Autism and Living in the Fog

I was diagnosed with Autism Spectrum Disorder Level One* on the 28th of September. 

The day before Gwyn’s Feast. “Happy Autism Day,” he said, “welcome to my people.”

Still, I didn’t feel much like celebrating. I’d hoped that a diagnosis would bring clarity. However, being told that I have a lifelong neuro-developmental disorder or disability cast me into a fog of wondering how much my autism had played a role in my difficulties with social relationships and to hold a stable career in the past and how it was going to affect my future. 

I’ve been a trainee with the Lancashire Wildlife Trust on the Manchester Mosslands since April. It’s been a great job, on great sites, with great people.  Yet my enjoyment of the practical work of growing, planting, translocating, clearing scrub, building dead hedges, of the remarkable opportunity to restore the last remnants of our mosslands to their boggy glory has been overshadowed, fogged, by my anxiety about what people think of me, whether I’m doing well enough, measuring up, whether I will be able to progress to the next position up in this competitive job industry.

I’ve felt like I’ve been on trial and in some ways I have and in some I have not. I know my colleagues would rather I enjoyed my traineeship than see it that way. Still, I’ve had to meet my short term objectives and training targets. When it comes to progress I will have to meet the next person specification.

Good news is that a meeting with my line manager and project manager recently revealed in just six months, in spite of being autistic, I am nearly there. 

Job-wise I’m good. Still, I’ve spent a lot of time dwelling on how my autism and the anxiety that stems from being an autistic person in a neurotypical world, finding it hard to read people and projecting negative opinions of myself, has skewed my perceptions of others and affected my relationships.

Few of us are psychic, but being autistic leaves me less able to judge what others think and feel unless I am directly told. Living with uncertainty is tough but, I’m learning, is better than living with the false certainty everyone hates me.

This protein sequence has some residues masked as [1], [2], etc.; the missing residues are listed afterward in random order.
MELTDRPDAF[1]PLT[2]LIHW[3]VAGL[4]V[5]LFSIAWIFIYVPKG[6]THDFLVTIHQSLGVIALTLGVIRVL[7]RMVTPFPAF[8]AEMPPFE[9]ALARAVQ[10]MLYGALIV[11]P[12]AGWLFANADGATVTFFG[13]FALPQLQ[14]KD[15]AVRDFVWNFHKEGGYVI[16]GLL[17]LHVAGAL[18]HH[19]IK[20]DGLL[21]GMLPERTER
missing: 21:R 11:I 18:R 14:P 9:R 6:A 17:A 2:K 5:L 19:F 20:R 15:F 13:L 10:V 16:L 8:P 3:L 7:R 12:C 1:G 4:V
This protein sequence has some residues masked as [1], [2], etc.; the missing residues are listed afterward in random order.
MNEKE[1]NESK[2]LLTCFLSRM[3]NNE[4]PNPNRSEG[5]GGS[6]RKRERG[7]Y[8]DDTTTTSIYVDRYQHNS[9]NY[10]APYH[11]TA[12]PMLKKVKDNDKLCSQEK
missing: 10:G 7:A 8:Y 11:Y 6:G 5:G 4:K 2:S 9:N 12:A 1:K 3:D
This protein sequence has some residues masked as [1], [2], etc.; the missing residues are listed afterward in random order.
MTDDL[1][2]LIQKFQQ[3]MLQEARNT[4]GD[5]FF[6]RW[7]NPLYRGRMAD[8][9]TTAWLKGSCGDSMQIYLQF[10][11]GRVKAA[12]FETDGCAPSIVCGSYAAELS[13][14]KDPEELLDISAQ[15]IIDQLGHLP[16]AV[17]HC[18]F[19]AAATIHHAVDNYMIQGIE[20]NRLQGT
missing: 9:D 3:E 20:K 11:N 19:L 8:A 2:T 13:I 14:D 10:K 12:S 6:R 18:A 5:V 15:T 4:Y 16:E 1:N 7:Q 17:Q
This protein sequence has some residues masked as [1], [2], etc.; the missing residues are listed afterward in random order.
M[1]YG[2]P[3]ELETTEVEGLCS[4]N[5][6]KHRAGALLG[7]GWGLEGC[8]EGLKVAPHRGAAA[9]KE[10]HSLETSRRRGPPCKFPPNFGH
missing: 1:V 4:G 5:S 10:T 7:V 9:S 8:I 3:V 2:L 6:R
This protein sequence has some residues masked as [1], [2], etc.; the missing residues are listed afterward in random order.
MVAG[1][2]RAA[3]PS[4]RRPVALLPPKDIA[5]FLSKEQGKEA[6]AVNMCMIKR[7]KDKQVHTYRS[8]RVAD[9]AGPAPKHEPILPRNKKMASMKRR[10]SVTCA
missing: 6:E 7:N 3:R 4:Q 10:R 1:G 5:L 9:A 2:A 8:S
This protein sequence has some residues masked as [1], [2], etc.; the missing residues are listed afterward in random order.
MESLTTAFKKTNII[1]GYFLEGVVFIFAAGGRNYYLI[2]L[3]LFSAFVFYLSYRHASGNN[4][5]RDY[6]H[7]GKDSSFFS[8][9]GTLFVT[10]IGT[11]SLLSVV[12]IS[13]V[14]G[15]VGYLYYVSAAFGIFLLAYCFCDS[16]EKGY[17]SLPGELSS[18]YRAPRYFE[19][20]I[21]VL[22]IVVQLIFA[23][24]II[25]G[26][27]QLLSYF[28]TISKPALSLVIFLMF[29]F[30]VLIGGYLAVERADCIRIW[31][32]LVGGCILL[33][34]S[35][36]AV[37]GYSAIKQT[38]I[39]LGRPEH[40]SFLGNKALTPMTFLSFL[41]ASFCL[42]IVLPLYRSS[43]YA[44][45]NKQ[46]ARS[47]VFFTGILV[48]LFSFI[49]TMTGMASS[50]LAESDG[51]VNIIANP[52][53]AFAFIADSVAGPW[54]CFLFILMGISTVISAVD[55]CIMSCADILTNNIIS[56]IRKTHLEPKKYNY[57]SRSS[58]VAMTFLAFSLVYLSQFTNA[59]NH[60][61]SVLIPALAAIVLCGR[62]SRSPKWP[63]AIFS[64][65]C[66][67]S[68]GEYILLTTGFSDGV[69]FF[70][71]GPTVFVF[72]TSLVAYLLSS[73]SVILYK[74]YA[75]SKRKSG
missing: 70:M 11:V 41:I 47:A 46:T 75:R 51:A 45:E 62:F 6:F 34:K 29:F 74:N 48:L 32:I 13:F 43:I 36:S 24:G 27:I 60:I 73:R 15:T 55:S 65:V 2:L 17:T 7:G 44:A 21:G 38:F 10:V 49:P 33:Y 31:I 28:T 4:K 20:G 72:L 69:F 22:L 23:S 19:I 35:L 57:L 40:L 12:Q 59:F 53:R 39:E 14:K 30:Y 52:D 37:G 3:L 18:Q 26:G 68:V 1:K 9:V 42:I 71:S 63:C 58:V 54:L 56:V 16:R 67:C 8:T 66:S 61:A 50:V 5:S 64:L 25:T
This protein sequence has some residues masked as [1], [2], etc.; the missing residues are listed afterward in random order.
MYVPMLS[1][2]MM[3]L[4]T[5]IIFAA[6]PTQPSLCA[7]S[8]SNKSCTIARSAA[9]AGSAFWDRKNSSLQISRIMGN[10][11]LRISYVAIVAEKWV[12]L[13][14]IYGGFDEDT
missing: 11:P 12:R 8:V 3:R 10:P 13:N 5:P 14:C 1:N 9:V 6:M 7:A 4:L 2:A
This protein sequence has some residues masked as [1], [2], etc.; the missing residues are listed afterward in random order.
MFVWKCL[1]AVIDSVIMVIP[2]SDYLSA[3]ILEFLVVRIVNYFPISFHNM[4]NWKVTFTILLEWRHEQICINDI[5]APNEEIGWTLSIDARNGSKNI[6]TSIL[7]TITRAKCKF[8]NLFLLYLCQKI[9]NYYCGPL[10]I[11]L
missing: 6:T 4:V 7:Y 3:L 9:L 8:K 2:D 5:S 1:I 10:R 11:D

One of the upsides of living in the fog is the moments it parts like when a friend and I were lost on Cadair Idris and, after a man and his dog approached, the mists shifted and we found ourselves looking down on Llyn Cau. Being able to see and speak the uncomfortable truths that others avoid or ignore.

At least I know I’m living in the fog and, as a devotee of Gwyn ap Nudd, ‘White son of Mist,’ can know and embrace it as my patron god and as a friend.

“Welcome to my people,” he says and I see the faces of all the others down the centuries who have been able to swing an axe or a mattock or push a wheelbarrow, to write poetry under the trees, to walk light-footed as a will-o-wisp across a peat-bog but could not endure one day of electric light in the office.

“Welcome to my people,” he says, “to doubt, uncertainty, anxiety, and truth.”

In the fog, in the unknowing, I walk along the bunds that will bring the peat-bogs back then disappear into the moss as it swallows its surroundings.

It’s cold here and it’s November, but at least I know I’m living in the fog.

*This is the current term for what was formerly known as Asperger’s Syndrome.

Watering Cottongrass

Last August, at Brockholes Nature Reserve, I helped on work parties common cottongrass (Eriophorum angustifolium). Winnowing the tiny dark seeds from the fluffy white heads, placing 1 – 2 into each cell of a 60 cell tray, which we had firmly packed with compost, covering them over, praying they would grow.

We sowed 10,000 plants in total. Some have grown better than others. Later I learnt they were for Little Woolden Moss – a strange synchronicity for it was through contacts at Brockholes that I recently gained a six week contract planting common cottongrass and other peatland plants on this mossland (which was purchased by the Lancashire Wildlife Trust in 2012 after having been badly damaged by peat extraction).